Tell Congress & FDA: Protect People’s Access to Affordable Compounded Hormone Therapies

Please join us in sending a letter urging the Food and Drug Administration (FDA) and Congress to preserve access to compounded hormone therapies for millions of people in the United States.

The FDA is currently considering to include estradiol, estrone, estradiol cypionate, estriol, pregnenolone, progesterone, testosterone, testosterone cypionate, and testosterone propionate and all pellet cBHT therapies as candidates for the “Difficult to Compound List.”  This will mean that production of all compounded hormone injections, gels, creams, nasal, oral, and pellet formulations will be banned, blocking affordable access to millions of people in the United States.

TAKE ACTION NOWAfter you fill out your information, our site will automatically send form letters on your behalf to the FDA and Congress, respectively. Feel free to share this page on your social media accounts. We are aiming at over 5,000 signatures.

Brief Background:

A few years ago, the FDA commissioned the National Academies of Sciences, Engineering, and Medicine (NASEM) to generate a report to assess the clinical usefulness of compounded hormone formulations.

The NASEM Committee submitted such report in July 2020 and found “no clinical usefulness” of compounded hormone formulations. It also recommended that estradiol, estrone, estradiol cypionate, estriol, pregnenolone, progesterone, testosterone, testosterone cypionate, and testosterone propionate and all pellet hormone therapies be considered candidates for the FDA “Difficult to Compound List.” Items that appear on the final list will be barred from pharmacy compounding. The FDA is currently deciding whether these hormones should remain on the list and be banned.

A review of the NASEM report found strong conflict of interests, biases, and deficiencies in how they arrived at the conclusion that compounded HRT has “no clinical value.” Also, the creation of a list of hormones that are “difficult to compound” did not involve any compounders that have been making these formulations for over 40 years.

Attacking compounded hormones to clear the market for FDA-approved hormone drugs is just one of the ways the FDA and the federal government bolster drug monopolies and undermine affordable treatment options. The FDA clearly prefers all medicines to go through its drug approval process requiring clinical trials, because drug user fees constitute 45 percent of the agency’s annual budget. The problem is that clinical trials for compounded bioidentical hormones are not feasible. The whole point of compounded medicine is that it is tailored to individual patient needs. There are countless preparations of bioidentical hormones that are used for the millions of women who rely on these medicines; does the FDA expect clinical trials for every single hormone preparation that is compounded? No one will pay for these trials because hormones have been used for decades are not strongly patentable.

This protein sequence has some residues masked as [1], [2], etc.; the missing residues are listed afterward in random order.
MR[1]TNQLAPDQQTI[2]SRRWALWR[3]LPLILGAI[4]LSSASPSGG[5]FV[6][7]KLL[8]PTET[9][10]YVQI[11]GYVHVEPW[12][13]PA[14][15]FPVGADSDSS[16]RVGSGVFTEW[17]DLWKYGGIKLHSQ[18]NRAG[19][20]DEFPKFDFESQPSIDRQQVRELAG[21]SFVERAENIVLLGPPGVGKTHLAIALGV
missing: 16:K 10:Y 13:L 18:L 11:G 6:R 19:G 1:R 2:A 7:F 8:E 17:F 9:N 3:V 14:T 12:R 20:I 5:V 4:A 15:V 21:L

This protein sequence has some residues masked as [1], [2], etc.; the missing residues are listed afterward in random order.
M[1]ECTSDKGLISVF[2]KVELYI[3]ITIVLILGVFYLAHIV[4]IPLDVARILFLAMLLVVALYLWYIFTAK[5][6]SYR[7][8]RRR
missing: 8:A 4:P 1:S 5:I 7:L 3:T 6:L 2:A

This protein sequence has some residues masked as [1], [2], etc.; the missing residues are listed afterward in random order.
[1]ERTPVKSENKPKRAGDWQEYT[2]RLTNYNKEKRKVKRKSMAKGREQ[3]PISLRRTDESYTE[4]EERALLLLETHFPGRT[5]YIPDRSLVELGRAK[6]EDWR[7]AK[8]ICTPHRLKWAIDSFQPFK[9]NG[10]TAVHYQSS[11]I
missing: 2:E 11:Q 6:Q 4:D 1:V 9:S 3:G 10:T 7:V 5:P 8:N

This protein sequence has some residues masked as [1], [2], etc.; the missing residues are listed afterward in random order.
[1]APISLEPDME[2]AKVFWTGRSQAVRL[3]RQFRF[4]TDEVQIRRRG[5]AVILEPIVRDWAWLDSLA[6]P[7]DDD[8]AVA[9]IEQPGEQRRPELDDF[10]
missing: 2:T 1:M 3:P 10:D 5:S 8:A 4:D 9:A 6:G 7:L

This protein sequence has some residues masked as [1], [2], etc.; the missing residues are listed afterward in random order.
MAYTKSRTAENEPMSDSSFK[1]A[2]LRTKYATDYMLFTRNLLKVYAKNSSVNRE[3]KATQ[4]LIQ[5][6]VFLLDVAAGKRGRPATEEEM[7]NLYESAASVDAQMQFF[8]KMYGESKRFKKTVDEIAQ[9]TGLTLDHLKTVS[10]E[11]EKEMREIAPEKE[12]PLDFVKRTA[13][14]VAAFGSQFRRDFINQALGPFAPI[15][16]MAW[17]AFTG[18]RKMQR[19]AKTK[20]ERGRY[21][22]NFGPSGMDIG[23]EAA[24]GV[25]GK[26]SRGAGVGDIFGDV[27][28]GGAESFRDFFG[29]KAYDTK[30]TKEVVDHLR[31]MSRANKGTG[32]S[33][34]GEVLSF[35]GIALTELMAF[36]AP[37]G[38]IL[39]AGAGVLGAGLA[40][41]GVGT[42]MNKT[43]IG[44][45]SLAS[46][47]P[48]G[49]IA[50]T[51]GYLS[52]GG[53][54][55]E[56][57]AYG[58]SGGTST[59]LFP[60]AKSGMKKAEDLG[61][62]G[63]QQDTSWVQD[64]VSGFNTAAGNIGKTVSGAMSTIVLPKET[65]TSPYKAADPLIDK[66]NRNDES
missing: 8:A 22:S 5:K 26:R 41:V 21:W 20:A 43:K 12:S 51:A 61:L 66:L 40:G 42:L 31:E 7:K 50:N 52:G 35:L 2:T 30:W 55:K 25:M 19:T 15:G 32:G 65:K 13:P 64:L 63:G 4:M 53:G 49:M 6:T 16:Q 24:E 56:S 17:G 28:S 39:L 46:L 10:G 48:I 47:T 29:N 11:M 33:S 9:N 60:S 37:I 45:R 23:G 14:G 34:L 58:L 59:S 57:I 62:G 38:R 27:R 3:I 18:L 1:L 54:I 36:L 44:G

The FDA still needs to go through the rulemaking process before hormones are banned from compounding, but the time to act is now. We must get Congress on our side to try to reign in this agency by getting as much support behind this sign-on letter as possible.

Compounded medicines are often used by medical providers to meet a patient’s individual needs, such as a different dosage level, delivery method, or a combination of hormones than what is included in manufactured products. It is estimated that over 6 million people rely on compounded hormones like estriol, estradiol, testosterone, progesterone, DHEA and others. These hormones are particularly important for patients going through menopause, fertility challenges, or other hormonal imbalances like hypogonadism.

Two Representatives in Congress Are Leading the Way and Need Support:

In an effort to head off any plans FDA might have to restrict compounded hormones, U.S. representatives Jaime Herrera-Butler (R-WA) and Jennifer Wexton (D-VA) are circulating a “Dear Colleague” memo to the rest of the House emphasizing the critical importance of continued access for all to compounded bioidentical hormones urging the FDA to craft patient centered policies that preserve access to current treatment options.

A bipartisan letter is a start, but they’ll need a lot more signatures for it to have an impact.

You can — you need to — help. By Taking Action, you will be able to contact your member of Congress to ask them to co-sign the “Bipartisan Letter to Protect Women’s Access to Compounded Hormones” circulated by representatives Herrera-Butler and Wexton.

Getting Congress involved in this fight is essential to protect access to these medicines.

To get more details on this issue, visit: The FDA May Soon Block Your Access to Affordable Hormones



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